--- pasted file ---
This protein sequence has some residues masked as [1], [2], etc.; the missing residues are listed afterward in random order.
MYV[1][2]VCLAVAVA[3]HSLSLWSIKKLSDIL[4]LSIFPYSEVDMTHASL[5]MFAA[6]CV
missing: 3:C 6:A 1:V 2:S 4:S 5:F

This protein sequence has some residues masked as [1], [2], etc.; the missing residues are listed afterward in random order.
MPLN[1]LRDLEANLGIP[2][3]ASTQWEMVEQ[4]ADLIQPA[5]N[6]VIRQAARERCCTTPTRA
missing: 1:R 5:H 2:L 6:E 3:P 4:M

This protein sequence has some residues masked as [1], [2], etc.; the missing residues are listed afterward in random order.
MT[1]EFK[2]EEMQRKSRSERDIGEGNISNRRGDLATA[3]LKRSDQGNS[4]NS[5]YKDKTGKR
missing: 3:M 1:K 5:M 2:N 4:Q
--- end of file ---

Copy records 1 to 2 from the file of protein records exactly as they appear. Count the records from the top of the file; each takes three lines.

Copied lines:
This protein sequence has some residues masked as [1], [2], etc.; the missing residues are listed afterward in random order.
MYV[1][2]VCLAVAVA[3]HSLSLWSIKKLSDIL[4]LSIFPYSEVDMTHASL[5]MFAA[6]CV
missing: 3:C 6:A 1:V 2:S 4:S 5:F

This protein sequence has some residues masked as [1], [2], etc.; the missing residues are listed afterward in random order.
MPLN[1]LRDLEANLGIP[2][3]ASTQWEMVEQ[4]ADLIQPA[5]N[6]VIRQAARERCCTTPTRA
missing: 1:R 5:H 2:L 6:E 3:P 4:M